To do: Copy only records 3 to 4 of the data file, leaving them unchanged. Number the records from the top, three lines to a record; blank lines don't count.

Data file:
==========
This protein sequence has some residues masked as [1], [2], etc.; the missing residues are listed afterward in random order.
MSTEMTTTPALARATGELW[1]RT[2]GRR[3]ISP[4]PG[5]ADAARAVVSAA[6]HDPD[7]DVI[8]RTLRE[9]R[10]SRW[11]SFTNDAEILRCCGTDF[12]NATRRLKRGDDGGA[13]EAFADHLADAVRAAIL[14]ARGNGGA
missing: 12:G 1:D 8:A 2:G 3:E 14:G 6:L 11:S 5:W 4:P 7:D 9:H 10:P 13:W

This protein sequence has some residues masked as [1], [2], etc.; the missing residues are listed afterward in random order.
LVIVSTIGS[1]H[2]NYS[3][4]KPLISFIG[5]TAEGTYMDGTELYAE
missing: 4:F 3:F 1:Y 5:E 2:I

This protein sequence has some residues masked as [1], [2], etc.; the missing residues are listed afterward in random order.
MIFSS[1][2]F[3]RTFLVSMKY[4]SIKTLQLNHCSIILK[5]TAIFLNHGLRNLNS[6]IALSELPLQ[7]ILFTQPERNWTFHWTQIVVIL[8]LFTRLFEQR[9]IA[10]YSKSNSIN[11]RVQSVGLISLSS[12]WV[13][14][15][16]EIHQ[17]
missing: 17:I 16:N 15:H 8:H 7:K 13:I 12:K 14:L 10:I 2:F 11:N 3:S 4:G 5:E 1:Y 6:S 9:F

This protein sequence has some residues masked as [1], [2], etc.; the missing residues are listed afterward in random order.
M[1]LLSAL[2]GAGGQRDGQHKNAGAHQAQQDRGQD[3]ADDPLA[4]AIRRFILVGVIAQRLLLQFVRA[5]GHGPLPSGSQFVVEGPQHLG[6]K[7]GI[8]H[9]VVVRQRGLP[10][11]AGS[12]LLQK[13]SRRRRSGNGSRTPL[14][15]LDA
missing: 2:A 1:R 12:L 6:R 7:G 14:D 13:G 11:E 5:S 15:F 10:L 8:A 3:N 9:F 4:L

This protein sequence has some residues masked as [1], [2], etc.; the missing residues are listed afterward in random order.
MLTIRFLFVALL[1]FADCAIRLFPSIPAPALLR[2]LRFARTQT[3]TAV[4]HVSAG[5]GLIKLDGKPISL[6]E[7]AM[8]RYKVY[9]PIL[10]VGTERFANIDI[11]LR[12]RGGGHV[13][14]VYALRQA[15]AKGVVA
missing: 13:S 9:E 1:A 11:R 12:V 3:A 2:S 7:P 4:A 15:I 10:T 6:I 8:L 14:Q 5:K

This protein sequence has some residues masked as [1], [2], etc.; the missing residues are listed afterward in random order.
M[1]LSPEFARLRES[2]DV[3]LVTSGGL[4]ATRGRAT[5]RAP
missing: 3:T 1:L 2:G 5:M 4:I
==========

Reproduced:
This protein sequence has some residues masked as [1], [2], etc.; the missing residues are listed afterward in random order.
MIFSS[1][2]F[3]RTFLVSMKY[4]SIKTLQLNHCSIILK[5]TAIFLNHGLRNLNS[6]IALSELPLQ[7]ILFTQPERNWTFHWTQIVVIL[8]LFTRLFEQR[9]IA[10]YSKSNSIN[11]RVQSVGLISLSS[12]WV[13][14][15][16]EIHQ[17]
missing: 17:I 16:N 15:H 8:H 7:K 13:I 12:K 14:L 10:I 2:F 11:N 3:S 4:G 5:E 1:Y 6:S 9:F

This protein sequence has some residues masked as [1], [2], etc.; the missing residues are listed afterward in random order.
M[1]LLSAL[2]GAGGQRDGQHKNAGAHQAQQDRGQD[3]ADDPLA[4]AIRRFILVGVIAQRLLLQFVRA[5]GHGPLPSGSQFVVEGPQHLG[6]K[7]GI[8]H[9]VVVRQRGLP[10][11]AGS[12]LLQK[13]SRRRRSGNGSRTPL[14][15]LDA
missing: 2:A 1:R 12:L 6:R 7:G 14:D 13:G 11:E 5:S 15:F 10:L 8:A 3:N 9:F 4:L